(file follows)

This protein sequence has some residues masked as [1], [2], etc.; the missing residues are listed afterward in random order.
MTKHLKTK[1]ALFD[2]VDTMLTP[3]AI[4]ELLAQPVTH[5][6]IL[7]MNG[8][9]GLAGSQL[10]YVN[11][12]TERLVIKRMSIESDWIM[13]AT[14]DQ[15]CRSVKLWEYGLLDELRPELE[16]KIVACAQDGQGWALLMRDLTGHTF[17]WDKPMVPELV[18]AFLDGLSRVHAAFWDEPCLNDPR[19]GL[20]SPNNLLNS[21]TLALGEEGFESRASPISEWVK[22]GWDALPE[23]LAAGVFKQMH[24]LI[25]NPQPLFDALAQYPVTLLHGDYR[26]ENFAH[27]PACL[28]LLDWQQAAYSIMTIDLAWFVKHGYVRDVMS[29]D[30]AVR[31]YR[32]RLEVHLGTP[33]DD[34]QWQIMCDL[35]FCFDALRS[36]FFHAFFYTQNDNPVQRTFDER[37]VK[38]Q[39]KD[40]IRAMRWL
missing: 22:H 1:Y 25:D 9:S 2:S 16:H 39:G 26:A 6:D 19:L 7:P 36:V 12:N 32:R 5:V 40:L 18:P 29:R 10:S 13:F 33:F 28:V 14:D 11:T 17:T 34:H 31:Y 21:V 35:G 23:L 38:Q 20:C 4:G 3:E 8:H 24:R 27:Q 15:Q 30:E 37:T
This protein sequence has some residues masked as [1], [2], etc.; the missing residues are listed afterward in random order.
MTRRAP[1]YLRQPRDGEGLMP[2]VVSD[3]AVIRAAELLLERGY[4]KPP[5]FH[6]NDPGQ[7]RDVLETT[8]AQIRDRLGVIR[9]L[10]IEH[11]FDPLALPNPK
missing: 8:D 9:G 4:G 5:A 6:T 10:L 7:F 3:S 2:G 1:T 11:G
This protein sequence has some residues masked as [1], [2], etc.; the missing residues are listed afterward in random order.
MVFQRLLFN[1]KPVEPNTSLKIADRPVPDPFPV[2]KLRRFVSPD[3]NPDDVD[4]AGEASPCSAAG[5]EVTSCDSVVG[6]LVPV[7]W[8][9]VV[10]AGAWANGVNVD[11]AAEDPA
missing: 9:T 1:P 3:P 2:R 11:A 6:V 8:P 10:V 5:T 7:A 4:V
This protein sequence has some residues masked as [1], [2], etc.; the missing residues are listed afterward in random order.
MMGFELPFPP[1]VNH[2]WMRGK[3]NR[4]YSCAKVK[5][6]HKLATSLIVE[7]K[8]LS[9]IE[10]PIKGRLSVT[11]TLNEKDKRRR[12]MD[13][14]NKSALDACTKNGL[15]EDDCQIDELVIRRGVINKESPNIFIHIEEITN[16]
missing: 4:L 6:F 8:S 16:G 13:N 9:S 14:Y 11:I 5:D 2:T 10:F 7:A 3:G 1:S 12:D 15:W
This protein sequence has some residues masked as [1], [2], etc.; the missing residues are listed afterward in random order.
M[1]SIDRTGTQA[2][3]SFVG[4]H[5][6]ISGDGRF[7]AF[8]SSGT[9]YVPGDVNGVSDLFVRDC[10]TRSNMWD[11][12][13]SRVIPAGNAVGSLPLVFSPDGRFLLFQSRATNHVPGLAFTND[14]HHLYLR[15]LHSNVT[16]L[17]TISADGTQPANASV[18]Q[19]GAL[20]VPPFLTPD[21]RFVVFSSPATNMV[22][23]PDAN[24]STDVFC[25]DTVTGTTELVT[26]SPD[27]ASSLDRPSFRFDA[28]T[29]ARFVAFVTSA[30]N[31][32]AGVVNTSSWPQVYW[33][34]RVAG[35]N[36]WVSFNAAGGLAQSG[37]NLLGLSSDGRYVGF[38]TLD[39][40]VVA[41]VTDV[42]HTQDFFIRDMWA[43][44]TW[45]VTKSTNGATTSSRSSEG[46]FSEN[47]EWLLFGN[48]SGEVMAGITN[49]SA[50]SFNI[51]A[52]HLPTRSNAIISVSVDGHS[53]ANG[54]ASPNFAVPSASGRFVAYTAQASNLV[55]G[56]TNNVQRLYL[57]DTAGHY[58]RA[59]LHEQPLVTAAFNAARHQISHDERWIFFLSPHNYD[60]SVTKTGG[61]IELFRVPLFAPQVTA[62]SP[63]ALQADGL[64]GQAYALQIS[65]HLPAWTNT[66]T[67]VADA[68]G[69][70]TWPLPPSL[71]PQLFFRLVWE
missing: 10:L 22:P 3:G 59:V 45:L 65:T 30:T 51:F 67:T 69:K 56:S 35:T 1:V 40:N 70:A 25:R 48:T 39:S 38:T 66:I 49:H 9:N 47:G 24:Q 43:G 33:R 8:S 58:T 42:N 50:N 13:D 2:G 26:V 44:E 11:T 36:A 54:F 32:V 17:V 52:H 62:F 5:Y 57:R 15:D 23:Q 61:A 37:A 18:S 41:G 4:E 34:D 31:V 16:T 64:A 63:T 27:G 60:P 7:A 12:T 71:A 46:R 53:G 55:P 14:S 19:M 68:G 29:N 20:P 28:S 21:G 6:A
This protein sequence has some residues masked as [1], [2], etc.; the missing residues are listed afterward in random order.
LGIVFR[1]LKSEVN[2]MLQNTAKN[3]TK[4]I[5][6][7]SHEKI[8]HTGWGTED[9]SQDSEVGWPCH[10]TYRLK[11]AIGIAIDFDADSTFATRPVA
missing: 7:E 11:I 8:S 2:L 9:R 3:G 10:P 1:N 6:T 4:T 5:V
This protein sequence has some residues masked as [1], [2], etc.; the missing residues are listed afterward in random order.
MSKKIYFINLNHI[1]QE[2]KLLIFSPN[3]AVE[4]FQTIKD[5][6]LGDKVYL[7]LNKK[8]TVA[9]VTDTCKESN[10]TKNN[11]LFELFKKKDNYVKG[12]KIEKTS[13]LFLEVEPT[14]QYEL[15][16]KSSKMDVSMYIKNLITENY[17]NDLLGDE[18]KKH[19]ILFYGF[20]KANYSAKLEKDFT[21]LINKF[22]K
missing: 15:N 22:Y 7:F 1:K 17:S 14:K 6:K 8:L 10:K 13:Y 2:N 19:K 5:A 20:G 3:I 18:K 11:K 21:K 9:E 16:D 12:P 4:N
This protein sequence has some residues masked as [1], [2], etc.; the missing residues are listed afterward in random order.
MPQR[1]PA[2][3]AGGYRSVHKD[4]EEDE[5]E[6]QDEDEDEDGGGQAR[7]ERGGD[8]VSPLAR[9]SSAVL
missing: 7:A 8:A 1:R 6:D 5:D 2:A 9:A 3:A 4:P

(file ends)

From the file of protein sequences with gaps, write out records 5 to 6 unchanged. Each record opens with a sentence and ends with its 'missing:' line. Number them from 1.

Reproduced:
This protein sequence has some residues masked as [1], [2], etc.; the missing residues are listed afterward in random order.
M[1]SIDRTGTQA[2][3]SFVG[4]H[5][6]ISGDGRF[7]AF[8]SSGT[9]YVPGDVNGVSDLFVRDC[10]TRSNMWD[11][12][13]SRVIPAGNAVGSLPLVFSPDGRFLLFQSRATNHVPGLAFTND[14]HHLYLR[15]LHSNVT[16]L[17]TISADGTQPANASV[18]Q[19]GAL[20]VPPFLTPD[21]RFVVFSSPATNMV[22][23]PDAN[24]STDVFC[25]DTVTGTTELVT[26]SPD[27]ASSLDRPSFRFDA[28]T[29]ARFVAFVTSA[30]N[31][32]AGVVNTSSWPQVYW[33][34]RVAG[35]N[36]WVSFNAAGGLAQSG[37]NLLGLSSDGRYVGF[38]TLD[39][40]VVA[41]VTDV[42]HTQDFFIRDMWA[43][44]TW[45]VTKSTNGATTSSRSSEG[46]FSEN[47]EWLLFGN[48]SGEVMAGITN[49]SA[50]SFNI[51]A[52]HLPTRSNAIISVSVDGHS[53]ANG[54]ASPNFAVPSASGRFVAYTAQASNLV[55]G[56]TNNVQRLYL[57]DTAGHY[58]RA[59]LHEQPLVTAAFNAARHQISHDERWIFFLSPHNYD[60]SVTKTGG[61]IELFRVPLFAPQVTA[62]SP[63]ALQADGL[64]GQAYALQIS[65]HLPAWTNT[66]T[67]VADA[68]G[69][70]TWPLPPSL[71]PQLFFRLVWE
missing: 10:L 22:P 3:G 59:V 45:L 65:T 30:T 51:F 67:T 69:K 56:S 35:T 1:V 40:N 70:A 25:R 48:T 39:S 38:T 66:I 49:H 9:N 47:G 24:Q 43:G 33:R 8:S 58:T 42:N 50:N 13:D 2:G 26:V 44:E 11:T 36:A 54:F 32:V 17:V 52:H 62:F 5:Y 57:R 15:D 23:Q 61:A 37:A 18:S 41:G 4:E 34:D 31:V 16:T 64:A 63:T 27:G 60:P 7:A 12:T 71:A 46:R 53:G 55:P 14:S 19:M 68:G 29:N 20:P 28:S 21:G 6:A
This protein sequence has some residues masked as [1], [2], etc.; the missing residues are listed afterward in random order.
LGIVFR[1]LKSEVN[2]MLQNTAKN[3]TK[4]I[5][6][7]SHEKI[8]HTGWGTED[9]SQDSEVGWPCH[10]TYRLK[11]AIGIAIDFDADSTFATRPVA
missing: 7:E 11:I 8:S 2:L 9:R 3:G 10:P 1:N 6:T 4:T 5:V